This “idyllic imagination” influenced much of the Age of Enlightenment in which Rousseau wrote and thought. The central goal of this period was to renovate our political, social, religious and moral convictions by upholding reason as the only legitimate source of authority (though this too was eventually debated). These European thinkers (many from either Scotland or France) hoped to provide more satisfying answers to the questions that had beset man from his earliest days (Rousseau 71; see our first post for Works Cited): What is it that makes us human? What is the purpose of our existence? What rights and responsibilities should we expect from others and ourselves? What is the relationship between freedom and equality? Does each have a right to what is his? How is human society best organized?
To answer these questions, many Enlightenment thinkers sought a better understanding of man in his prehistoric and (allegedly) pre-political society, which they commonly referred to as “the state of nature.” In other words, the Enlightenment sought to discover the true foundations of human society by going back to the beginning of human history in order to distinguish between (1) what is truly natural to us as humans, and (2) what we have acquired through the millennia of human experience.
It is when we combine these two elements of Enlightenment thought – (1) the desire to understand humanity based on the “state of nature” and (2) the reliance on pure reason – that we begin to see the inherent weakness of the Enlightenment mind. How can we, centuries removed from such pristine conditions rationally reconstruct such a state, even if only hypothetically? Though modern developments in science and archaeology have certainly aided our efforts, they have not yet answered our deepest questions. So to what can we appeal for objective verification? True consensus becomes practically impossible.
Rousseau recognizes this symptom but misdiagnoses the disease: “The philosophers who have examined the foundations of society have all felt it necessary to go back to the state of nature, but none of them has succeeded in getting there” (Rousseau 78). By stating such, Rousseau clearly intends to prepare the reader to accept his own view of the matter, but he provides an equally compelling case to abandon the cause completely, at least as understood by his generation. As he points out, agreeing what needs to be done and being able to accomplish it together are quite different things and his fellow Enlightenment thinkers illustrate this well. While they agree that the “state of nature” is the starting point for properly understanding human nature, morality and society, it is difficult to find two such individuals who actually agree on what that state actually was like.
Rousseau himself considered the possible futility of his endeavor before he began, stating that man’s natural state “no longer exists, . . . perhaps never existed, and . . . will probably never exist” (Rousseau 68). Unfortunately, he consciously chose this very path:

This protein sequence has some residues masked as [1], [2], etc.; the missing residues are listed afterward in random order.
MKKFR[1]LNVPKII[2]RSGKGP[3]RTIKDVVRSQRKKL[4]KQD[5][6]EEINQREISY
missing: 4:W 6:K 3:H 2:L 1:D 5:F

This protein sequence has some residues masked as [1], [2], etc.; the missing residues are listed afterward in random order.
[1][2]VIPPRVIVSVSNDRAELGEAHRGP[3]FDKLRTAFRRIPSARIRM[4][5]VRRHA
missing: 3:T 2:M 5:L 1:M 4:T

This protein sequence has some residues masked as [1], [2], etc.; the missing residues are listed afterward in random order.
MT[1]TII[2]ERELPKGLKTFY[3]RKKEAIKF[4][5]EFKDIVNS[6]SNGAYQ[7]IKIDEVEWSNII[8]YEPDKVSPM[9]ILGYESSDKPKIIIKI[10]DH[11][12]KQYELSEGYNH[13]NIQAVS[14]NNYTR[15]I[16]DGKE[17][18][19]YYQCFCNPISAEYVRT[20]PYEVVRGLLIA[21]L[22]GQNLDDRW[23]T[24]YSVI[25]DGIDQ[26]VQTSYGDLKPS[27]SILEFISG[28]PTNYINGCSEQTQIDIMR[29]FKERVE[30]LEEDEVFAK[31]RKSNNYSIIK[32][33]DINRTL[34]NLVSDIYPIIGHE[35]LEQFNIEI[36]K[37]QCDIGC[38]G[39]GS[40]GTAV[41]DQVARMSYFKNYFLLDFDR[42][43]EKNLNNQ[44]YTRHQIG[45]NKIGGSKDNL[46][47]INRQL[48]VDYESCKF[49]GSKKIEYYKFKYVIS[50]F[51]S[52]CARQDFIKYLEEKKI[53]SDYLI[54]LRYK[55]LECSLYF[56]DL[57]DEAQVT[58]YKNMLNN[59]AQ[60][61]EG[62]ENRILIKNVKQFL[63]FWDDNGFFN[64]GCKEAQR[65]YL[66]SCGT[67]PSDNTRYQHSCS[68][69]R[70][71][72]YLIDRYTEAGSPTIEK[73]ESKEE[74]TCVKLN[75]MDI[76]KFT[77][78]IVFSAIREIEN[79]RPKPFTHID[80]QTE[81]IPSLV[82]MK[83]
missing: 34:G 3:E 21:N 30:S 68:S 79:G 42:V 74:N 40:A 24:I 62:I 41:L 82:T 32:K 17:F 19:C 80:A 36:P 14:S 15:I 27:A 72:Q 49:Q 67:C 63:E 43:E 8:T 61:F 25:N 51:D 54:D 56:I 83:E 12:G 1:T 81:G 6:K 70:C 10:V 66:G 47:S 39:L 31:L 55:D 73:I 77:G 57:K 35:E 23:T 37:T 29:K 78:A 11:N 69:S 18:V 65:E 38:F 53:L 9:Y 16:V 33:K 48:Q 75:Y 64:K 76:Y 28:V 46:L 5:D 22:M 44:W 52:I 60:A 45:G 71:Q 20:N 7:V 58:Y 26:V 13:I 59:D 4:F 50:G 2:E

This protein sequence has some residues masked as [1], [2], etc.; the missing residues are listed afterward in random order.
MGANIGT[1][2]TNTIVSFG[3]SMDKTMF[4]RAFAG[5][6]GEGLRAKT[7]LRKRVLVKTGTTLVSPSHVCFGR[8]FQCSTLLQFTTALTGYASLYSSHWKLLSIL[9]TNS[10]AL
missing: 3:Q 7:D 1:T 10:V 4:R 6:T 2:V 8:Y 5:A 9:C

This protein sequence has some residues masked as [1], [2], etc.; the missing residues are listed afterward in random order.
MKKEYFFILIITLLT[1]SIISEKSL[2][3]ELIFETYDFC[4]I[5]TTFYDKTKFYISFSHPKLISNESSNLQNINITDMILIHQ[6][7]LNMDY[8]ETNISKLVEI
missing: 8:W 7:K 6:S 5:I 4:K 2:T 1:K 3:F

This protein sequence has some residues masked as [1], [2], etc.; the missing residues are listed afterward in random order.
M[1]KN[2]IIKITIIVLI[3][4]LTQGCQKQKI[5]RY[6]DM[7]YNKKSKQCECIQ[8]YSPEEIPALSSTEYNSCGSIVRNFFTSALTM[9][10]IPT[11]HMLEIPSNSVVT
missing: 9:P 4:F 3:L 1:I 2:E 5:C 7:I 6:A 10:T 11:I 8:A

Let us begin by setting aside all the facts, because they do not affect the question. One must not take the kind of research which we enter into as the pursuit of truths of history, but solely as hypothetical and conditional reasonings, better fitted to clarify the nature of things than to expose their actual origin. (Rousseau 78)
Rousseau therefore shuns a more historical approach to determining the state of nature, and instead relies on his own thoughts and experiences to build an image of man that is not only historically unverifiable, but also admittedly unreal. Yet while admitting that this is the case, he sets off to rationally peal back one layer at a time to arrive at the true man, unsullied by contact with an ever-decaying world. In his own words, “If I strip the being thus constituted of all the supernatural gifts that he may have received, and of all the artificial faculties that he can have acquired only through the long process of time” then at last, we might arrive at man as he was meant to be (Rousseau 81).
It’s not difficult to see, then, why some readers turn the other way when Rousseau and others begin speaking of the “state of nature.” Kirk identifies this as the greatest of Rousseau’s heresies, deriving his view on natural rights and civil society “from a mythical primeval condition of freedom” (Kirk, Conservative 49). Rousseau therefore becomes the quintessential idyllic thinker in Kirk’s works, as well as the perfect foil by which to compare more conservative thinkers such as Edmund Burke, John Adams and Walter Scott (comparisons made countless times throughout The Conservative Mind). Whereas these men had relied on the continuity and consensus of Western thought as the foundation for their own approaches to morality, society and politics, Rousseau trusts in mere “idyllic fantasies,” which exist only in his own mind (Kirk, Conservative 322).
Perhaps the most grievous aspect of Rousseau’s imagination, however, is that he so candidly admits its conjectural nature in the very pages of his essay. Though simply not knowing can be tolerated, willful ignorance cannot. Yet “Rousseau seems to call attention to his fiction,” thereby adding folly to his list of faults (Wiker 44). Rousseau is no simpleton; yet his intelligence only amplifies his defects.